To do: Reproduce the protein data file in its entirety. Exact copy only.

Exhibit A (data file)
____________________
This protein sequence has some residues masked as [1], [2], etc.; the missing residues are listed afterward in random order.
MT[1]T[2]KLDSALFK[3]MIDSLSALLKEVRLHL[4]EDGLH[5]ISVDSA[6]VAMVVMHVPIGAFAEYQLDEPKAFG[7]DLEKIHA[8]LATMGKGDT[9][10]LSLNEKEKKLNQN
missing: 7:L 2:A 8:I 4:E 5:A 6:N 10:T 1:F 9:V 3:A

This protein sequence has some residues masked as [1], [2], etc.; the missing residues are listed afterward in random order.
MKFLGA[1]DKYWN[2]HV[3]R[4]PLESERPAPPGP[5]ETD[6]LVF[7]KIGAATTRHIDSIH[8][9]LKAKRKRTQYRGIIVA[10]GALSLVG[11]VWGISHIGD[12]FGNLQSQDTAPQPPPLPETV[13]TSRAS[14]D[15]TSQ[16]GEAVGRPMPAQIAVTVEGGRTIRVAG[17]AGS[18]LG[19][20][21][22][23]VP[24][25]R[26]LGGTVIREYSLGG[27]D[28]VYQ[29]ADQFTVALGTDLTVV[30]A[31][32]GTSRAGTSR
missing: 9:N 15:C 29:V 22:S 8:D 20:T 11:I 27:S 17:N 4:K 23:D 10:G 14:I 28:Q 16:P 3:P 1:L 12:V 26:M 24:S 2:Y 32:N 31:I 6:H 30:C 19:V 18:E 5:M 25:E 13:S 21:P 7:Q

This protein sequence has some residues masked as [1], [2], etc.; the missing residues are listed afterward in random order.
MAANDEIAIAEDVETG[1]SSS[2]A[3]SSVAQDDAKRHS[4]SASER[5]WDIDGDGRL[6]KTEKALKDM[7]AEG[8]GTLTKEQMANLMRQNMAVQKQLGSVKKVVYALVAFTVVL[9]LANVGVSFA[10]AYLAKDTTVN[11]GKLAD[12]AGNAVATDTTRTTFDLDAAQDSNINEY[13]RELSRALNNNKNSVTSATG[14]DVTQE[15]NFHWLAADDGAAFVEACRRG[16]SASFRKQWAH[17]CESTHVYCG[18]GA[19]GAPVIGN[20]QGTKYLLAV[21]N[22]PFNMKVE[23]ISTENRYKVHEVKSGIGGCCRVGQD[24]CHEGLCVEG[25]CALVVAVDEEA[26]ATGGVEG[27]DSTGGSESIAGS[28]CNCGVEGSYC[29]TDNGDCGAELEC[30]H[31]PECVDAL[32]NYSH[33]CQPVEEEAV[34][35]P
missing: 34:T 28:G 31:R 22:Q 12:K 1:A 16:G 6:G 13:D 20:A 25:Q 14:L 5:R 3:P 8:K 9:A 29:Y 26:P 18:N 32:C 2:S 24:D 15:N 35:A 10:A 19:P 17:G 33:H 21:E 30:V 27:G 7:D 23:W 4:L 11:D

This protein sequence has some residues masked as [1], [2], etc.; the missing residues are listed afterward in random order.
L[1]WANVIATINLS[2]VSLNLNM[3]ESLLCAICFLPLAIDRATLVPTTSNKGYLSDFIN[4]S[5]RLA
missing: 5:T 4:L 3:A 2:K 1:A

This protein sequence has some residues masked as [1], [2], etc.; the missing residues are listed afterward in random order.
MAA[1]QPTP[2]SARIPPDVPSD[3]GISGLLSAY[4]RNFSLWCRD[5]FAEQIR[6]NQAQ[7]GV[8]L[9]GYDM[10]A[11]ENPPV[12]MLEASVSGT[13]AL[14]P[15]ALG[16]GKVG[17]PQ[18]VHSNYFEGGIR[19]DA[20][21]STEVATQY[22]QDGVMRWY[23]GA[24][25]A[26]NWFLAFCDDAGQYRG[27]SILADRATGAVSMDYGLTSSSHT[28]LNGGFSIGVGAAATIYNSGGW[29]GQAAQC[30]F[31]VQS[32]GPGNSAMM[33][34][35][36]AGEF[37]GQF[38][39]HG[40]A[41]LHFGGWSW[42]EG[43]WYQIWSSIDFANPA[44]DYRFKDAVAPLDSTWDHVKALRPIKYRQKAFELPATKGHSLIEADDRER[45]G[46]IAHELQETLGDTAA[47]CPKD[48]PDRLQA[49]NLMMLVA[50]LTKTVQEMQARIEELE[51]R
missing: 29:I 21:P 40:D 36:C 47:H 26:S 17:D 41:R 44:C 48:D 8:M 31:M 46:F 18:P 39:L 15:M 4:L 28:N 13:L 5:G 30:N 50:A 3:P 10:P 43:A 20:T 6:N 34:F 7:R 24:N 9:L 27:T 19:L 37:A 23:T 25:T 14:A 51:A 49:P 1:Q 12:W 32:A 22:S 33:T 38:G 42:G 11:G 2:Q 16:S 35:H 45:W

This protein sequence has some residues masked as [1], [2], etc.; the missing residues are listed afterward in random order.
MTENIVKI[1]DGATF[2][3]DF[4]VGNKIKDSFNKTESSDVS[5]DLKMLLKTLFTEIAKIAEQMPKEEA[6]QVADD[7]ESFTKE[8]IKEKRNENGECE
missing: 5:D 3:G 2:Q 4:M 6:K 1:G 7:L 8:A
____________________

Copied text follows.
This protein sequence has some residues masked as [1], [2], etc.; the missing residues are listed afterward in random order.
MT[1]T[2]KLDSALFK[3]MIDSLSALLKEVRLHL[4]EDGLH[5]ISVDSA[6]VAMVVMHVPIGAFAEYQLDEPKAFG[7]DLEKIHA[8]LATMGKGDT[9][10]LSLNEKEKKLNQN
missing: 7:L 2:A 8:I 4:E 5:A 6:N 10:T 1:F 9:V 3:A

This protein sequence has some residues masked as [1], [2], etc.; the missing residues are listed afterward in random order.
MKFLGA[1]DKYWN[2]HV[3]R[4]PLESERPAPPGP[5]ETD[6]LVF[7]KIGAATTRHIDSIH[8][9]LKAKRKRTQYRGIIVA[10]GALSLVG[11]VWGISHIGD[12]FGNLQSQDTAPQPPPLPETV[13]TSRAS[14]D[15]TSQ[16]GEAVGRPMPAQIAVTVEGGRTIRVAG[17]AGS[18]LG[19][20][21][22][23]VP[24][25]R[26]LGGTVIREYSLGG[27]D[28]VYQ[29]ADQFTVALGTDLTVV[30]A[31][32]GTSRAGTSR
missing: 9:N 15:C 29:V 22:S 8:D 20:T 11:I 27:S 17:N 4:K 23:D 10:G 14:I 28:Q 16:P 3:P 1:L 12:V 26:M 24:S 2:Y 32:N 31:I 6:H 30:C 19:V 18:E 5:M 25:E 13:S 21:P 7:Q

This protein sequence has some residues masked as [1], [2], etc.; the missing residues are listed afterward in random order.
MAANDEIAIAEDVETG[1]SSS[2]A[3]SSVAQDDAKRHS[4]SASER[5]WDIDGDGRL[6]KTEKALKDM[7]AEG[8]GTLTKEQMANLMRQNMAVQKQLGSVKKVVYALVAFTVVL[9]LANVGVSFA[10]AYLAKDTTVN[11]GKLAD[12]AGNAVATDTTRTTFDLDAAQDSNINEY[13]RELSRALNNNKNSVTSATG[14]DVTQE[15]NFHWLAADDGAAFVEACRRG[16]SASFRKQWAH[17]CESTHVYCG[18]GA[19]GAPVIGN[20]QGTKYLLAV[21]N[22]PFNMKVE[23]ISTENRYKVHEVKSGIGGCCRVGQD[24]CHEGLCVEG[25]CALVVAVDEEA[26]ATGGVEG[27]DSTGGSESIAGS[28]CNCGVEGSYC[29]TDNGDCGAELEC[30]H[31]PECVDAL[32]NYSH[33]CQPVEEEAV[34][35]P
missing: 34:T 28:G 31:R 22:Q 12:K 1:A 16:G 6:G 13:D 20:A 25:Q 14:L 5:R 3:P 8:K 9:A 29:Y 26:P 18:N 32:C 2:S 24:D 15:N 35:A 10:A 19:P 17:G 33:H 21:E 30:V 27:G 7:D 23:W 4:L 11:D

This protein sequence has some residues masked as [1], [2], etc.; the missing residues are listed afterward in random order.
L[1]WANVIATINLS[2]VSLNLNM[3]ESLLCAICFLPLAIDRATLVPTTSNKGYLSDFIN[4]S[5]RLA
missing: 5:T 4:L 3:A 2:K 1:A

This protein sequence has some residues masked as [1], [2], etc.; the missing residues are listed afterward in random order.
MAA[1]QPTP[2]SARIPPDVPSD[3]GISGLLSAY[4]RNFSLWCRD[5]FAEQIR[6]NQAQ[7]GV[8]L[9]GYDM[10]A[11]ENPPV[12]MLEASVSGT[13]AL[14]P[15]ALG[16]GKVG[17]PQ[18]VHSNYFEGGIR[19]DA[20][21]STEVATQY[22]QDGVMRWY[23]GA[24][25]A[26]NWFLAFCDDAGQYRG[27]SILADRATGAVSMDYGLTSSSHT[28]LNGGFSIGVGAAATIYNSGGW[29]GQAAQC[30]F[31]VQS[32]GPGNSAMM[33][34][35][36]AGEF[37]GQF[38][39]HG[40]A[41]LHFGGWSW[42]EG[43]WYQIWSSIDFANPA[44]DYRFKDAVAPLDSTWDHVKALRPIKYRQKAFELPATKGHSLIEADDRER[45]G[46]IAHELQETLGDTAA[47]CPKD[48]PDRLQA[49]NLMMLVA[50]LTKTVQEMQARIEELE[51]R
missing: 29:I 21:P 40:D 36:C 47:H 26:S 17:D 41:R 44:C 48:D 8:M 31:M 46:F 18:P 39:L 15:M 4:L 28:N 13:L 5:G 30:N 50:A 3:P 10:P 43:A 20:T 6:N 34:F 7:R 24:N 9:L 27:T 19:L 37:A 23:T 25:T 14:A 51:A 49:P 1:Q 12:W 32:A 22:S 33:T 38:G 42:G 11:G 2:Q 16:S 35:H 45:W

This protein sequence has some residues masked as [1], [2], etc.; the missing residues are listed afterward in random order.
MTENIVKI[1]DGATF[2][3]DF[4]VGNKIKDSFNKTESSDVS[5]DLKMLLKTLFTEIAKIAEQMPKEEA[6]QVADD[7]ESFTKE[8]IKEKRNENGECE
missing: 5:D 3:G 2:Q 4:M 6:K 1:G 7:L 8:A